Our TechWatch publication explores the latest technology trends arising in defence and beyond with this article being one of many featured in edition three.
Researchers at the University of California San Diego have developed a wearable device that can camouflage its wearer from heat-detecting sensors during ambient temperature changes, and in any weather conditions. From a military perspective, such technology could make soldiers invisible to night vision.
The development of this wireless device, which can be embedded into fabric, is still at a proof of concept phase. It functions by adjusting the temperature of the exposed surface to match the ambient temperature, camouflaging the wearer’s body heat. At the same time, the inside maintains a temperature that is comfortable for the wearer.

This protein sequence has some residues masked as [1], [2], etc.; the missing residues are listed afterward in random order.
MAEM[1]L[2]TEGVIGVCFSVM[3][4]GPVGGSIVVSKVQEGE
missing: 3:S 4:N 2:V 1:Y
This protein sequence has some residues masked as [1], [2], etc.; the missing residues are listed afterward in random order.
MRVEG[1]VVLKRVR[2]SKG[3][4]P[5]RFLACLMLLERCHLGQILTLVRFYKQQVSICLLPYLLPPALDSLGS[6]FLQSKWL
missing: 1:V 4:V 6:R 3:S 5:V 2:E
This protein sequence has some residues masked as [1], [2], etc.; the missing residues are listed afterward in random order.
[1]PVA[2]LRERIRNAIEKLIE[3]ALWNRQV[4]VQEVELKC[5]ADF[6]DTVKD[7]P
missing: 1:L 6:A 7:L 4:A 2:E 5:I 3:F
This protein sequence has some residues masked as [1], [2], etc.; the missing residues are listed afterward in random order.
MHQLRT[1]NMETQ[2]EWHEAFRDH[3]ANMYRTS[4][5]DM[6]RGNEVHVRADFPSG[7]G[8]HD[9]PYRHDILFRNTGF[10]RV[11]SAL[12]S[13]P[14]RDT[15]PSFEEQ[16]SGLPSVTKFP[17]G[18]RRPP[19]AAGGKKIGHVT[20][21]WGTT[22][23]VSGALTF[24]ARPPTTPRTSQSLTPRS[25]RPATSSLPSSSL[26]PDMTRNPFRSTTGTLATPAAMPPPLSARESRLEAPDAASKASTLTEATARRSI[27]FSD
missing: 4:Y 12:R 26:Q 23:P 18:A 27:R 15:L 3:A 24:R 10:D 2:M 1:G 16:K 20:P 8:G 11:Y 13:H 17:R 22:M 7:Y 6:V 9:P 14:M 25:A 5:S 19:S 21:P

The technology relies on materials that can create heating or cooling effects when the ambient temperature changes, and on flexible electronics that can be embedded into clothing. The device is battery powered and the wearer can control its temperature.
The current challenge for the researchers is in scaling the technology, and making it available in the form of a jacket that is lightweight and comfortable.